Q:Dear Dr. Si, My Grammy is 88 and for the last three years she has been experiencing occasional leg pain that comes & goes. It shows up when she’s on her feet a lot but the pain goes away if she rests for a while. Other than that she has been in great shape and very sharp mentally until recently. A neurologist prescribed high dose ibuprofen for the leg pain but her family doctor told her not to take it but I don’t know why. She has lived with the pain convinced that ibuprofen was “bad for her.” She visited her family doc again a month ago with the concern that she might have Alzheimer’s disease but he didn’t think she has it. He gave her three prescriptions which she has been taking for the past month. They are: Tramadol with Tylenol, Cymbalta, and Aricept. The whole family thinks Grammy has taken a huge slide down hill in the last month. She is more frail and tired and not as sharp mentally and she has had a couple of falls. We don’t think that she has been eating well but are also concerned that her medicines are doing more harm than good. Are there questions that I should be asking her doctor? – MJ, Kingston, RI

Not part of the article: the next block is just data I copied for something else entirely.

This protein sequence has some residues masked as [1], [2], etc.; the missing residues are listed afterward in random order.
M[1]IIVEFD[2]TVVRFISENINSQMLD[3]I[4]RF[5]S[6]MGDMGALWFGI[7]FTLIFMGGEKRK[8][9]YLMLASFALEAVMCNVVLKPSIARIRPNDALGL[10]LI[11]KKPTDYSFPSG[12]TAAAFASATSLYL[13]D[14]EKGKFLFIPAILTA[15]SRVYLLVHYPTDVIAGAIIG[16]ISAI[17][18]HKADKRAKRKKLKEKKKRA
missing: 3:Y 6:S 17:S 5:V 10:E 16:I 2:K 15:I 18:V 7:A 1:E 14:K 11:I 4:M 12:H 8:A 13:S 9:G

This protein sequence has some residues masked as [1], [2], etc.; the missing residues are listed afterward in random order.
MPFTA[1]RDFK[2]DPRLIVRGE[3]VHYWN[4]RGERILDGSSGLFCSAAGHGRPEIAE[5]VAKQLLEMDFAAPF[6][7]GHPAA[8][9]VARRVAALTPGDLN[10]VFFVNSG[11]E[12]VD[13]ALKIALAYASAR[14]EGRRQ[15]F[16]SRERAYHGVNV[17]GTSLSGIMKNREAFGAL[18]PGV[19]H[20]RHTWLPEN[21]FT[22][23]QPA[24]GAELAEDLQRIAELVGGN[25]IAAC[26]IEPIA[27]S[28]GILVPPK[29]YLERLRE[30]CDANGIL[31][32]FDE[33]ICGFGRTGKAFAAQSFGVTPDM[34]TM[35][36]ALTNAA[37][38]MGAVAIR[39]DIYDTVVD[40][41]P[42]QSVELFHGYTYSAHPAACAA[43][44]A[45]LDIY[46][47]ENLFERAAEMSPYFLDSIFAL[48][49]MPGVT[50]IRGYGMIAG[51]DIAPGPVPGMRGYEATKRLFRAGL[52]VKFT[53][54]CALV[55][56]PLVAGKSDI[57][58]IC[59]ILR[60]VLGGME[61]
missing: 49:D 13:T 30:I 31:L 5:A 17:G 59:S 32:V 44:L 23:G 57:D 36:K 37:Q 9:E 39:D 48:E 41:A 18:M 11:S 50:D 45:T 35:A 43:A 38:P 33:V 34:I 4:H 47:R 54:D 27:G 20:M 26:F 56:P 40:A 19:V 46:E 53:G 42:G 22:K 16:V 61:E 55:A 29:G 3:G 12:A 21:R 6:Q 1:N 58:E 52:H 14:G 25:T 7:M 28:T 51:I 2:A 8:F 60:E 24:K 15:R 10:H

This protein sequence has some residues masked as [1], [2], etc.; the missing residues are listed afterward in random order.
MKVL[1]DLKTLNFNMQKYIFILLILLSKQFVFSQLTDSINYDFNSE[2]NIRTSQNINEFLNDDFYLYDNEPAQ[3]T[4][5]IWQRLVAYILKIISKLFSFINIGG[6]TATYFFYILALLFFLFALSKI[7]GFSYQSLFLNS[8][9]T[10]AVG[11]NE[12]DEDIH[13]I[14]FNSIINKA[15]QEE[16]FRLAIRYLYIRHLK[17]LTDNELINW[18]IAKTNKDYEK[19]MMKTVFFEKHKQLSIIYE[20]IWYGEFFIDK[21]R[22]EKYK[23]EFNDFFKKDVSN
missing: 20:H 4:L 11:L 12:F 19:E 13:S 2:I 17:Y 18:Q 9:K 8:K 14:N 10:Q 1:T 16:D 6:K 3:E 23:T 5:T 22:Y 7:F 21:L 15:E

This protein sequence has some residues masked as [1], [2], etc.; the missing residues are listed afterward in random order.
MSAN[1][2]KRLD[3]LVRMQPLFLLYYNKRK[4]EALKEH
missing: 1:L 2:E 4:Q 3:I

A:Dear MJ…. The fact that your Grammy has been going downhill since she started her new medicines is of great concern to me. I suggest that you ask her family doctor why he/she prescribed two different medicines for pain when there are non-prescription alternatives such as acetaminophen (Tylenol) that are less expensive and perhaps safer. And, since the pain comes and goes what about using ibuprofen (Motrin) occasionally when the pain occurs? Also, why did he/she prescribe the Alzheimer’s medicine Aricept if he/she doesn’t think Grammy has Alzheimer’s? Each of the medications prescribed could have side effects including drowsiness and perhaps confusion so the combination of the three might be contributing to or even causing Grammy’s decline. I’m not a medical doctor but the fact that Grammy has occasional leg pain that goes away when she rests makes me wonder if she has a condition called “intermittent claudication” which is caused by a decreased blood supply to the legs due to poor circulation of blood. If so it may need different treatment. Grammy’s family doctor might be excellent, but getting a second opinion from a different physician, perhaps a geriatrician who specializes in caring for the elderly might be something to consider.